According to still another embodiment of the invention, the combination of the shift register outputs is controlled at the logic branches at least with one combination control signal. This enables easy setting and change of a code phase by changing the combination control signal(s).

The invention is preferably suitable for the generation, in a correlator implemented with a correlator structure shown in FIG. 2, 3 or 5, of code phases having different phases and required in spreading code tracing. Such implementation of code tracing is necessary for example in spread spectrum receivers.

The device of the invention is advantageous as it allows the generated code phases to be changed by software and the out-of-phase code replicas obtained from different outputs of the shift register to be combined linearly in order to implement versatile discrimination functions. Furthermore, the device of the invention also enables the implementation of ‘wide’ discrimination functions.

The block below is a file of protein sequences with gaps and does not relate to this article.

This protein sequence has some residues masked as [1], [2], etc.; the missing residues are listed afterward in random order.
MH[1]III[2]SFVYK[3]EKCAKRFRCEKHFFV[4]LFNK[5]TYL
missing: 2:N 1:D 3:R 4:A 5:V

BRIEF DESCRIPTION OF THE FIGURES

The invention will be described below in greater detail by preferred embodiments with reference to the attached drawings, in which

FIG. 1 shows a spread spectrum system based on a direct sequence;

FIG. 2 shows a prior art correlator structure;

FIG. 3 shows the graph of a discrimination function;

FIG. 4A shows a second prior art correlator structure;

FIGS. 4B, 4C and 4D show control signals of the correlator structure of FIG. 4A;

FIG. 5 shows a third prior art correlator structure;

FIG. 6 shows a prior art structure for generating an early, precise and late code phase;

FIG. 7 shows an implementation according to the invention;

FIG. 8 shows a one-bit implementation of the implementation of FIG. 7;

FIG. 9A shows a second implementation according to the invention;

FIG. 9B shows a third implementation according to the invention; and

FIGS. 10A to 13D show the graphs of discrimination functions obtained with a structure according to the invention.

DETAILED DESCRIPTION OF THE INVENTION